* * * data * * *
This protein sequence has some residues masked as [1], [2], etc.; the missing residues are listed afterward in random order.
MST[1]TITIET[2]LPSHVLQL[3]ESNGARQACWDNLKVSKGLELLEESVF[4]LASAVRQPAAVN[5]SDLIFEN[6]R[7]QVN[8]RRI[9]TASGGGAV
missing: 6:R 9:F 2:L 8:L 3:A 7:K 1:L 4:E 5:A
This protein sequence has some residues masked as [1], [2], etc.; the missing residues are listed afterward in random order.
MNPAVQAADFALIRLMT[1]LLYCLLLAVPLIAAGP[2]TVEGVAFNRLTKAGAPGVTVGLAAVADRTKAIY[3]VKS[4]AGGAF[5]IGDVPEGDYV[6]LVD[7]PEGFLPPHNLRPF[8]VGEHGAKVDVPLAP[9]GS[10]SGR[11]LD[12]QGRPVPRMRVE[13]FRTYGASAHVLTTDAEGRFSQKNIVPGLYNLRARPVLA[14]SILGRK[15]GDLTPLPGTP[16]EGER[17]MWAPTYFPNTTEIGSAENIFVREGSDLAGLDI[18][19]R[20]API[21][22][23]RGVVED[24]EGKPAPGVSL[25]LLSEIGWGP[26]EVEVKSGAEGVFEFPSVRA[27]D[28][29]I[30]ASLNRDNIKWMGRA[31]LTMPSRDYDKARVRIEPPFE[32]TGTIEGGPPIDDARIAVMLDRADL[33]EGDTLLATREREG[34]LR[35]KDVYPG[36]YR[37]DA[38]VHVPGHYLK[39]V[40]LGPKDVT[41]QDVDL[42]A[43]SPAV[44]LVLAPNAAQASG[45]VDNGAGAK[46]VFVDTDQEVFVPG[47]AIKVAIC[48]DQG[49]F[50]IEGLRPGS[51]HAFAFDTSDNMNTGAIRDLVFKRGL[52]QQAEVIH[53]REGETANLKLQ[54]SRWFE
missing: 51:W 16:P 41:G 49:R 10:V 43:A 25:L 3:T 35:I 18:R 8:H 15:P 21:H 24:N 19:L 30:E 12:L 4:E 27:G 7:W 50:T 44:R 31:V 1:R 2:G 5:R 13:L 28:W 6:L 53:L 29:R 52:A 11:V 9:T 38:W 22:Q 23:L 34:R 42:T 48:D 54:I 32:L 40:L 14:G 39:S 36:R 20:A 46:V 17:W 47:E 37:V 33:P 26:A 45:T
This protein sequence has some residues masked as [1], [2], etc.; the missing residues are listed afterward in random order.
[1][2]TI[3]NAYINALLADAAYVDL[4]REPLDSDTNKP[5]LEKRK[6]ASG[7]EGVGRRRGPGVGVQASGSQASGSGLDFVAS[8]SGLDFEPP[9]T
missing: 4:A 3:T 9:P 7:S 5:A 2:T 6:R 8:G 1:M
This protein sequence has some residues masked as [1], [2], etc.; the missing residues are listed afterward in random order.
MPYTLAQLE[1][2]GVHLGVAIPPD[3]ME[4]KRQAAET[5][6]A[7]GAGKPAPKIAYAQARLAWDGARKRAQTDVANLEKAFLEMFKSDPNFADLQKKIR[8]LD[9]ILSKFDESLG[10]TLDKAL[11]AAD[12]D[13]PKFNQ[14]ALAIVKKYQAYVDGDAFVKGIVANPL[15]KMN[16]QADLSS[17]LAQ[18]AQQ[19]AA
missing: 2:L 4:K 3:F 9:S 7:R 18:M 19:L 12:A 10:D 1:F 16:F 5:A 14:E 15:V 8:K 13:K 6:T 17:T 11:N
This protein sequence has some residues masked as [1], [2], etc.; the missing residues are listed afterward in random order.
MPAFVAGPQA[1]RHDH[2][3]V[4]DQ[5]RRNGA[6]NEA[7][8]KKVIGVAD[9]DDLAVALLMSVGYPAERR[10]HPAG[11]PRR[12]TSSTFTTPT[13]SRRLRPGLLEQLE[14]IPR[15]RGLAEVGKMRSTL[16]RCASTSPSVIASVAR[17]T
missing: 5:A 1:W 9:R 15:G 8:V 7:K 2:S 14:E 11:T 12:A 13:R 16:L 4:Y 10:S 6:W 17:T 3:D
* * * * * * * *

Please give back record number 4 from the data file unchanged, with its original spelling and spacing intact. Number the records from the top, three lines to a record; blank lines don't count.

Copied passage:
This protein sequence has some residues masked as [1], [2], etc.; the missing residues are listed afterward in random order.
MPYTLAQLE[1][2]GVHLGVAIPPD[3]ME[4]KRQAAET[5][6]A[7]GAGKPAPKIAYAQARLAWDGARKRAQTDVANLEKAFLEMFKSDPNFADLQKKIR[8]LD[9]ILSKFDESLG[10]TLDKAL[11]AAD[12]D[13]PKFNQ[14]ALAIVKKYQAYVDGDAFVKGIVANPL[15]KMN[16]QADLSS[17]LAQ[18]AQQ[19]AA
missing: 2:L 4:K 3:F 9:S 7:R 18:M 19:L 12:A 10:D 1:F 16:F 5:A 14:E 15:V 8:K 13:K 6:T 17:T 11:N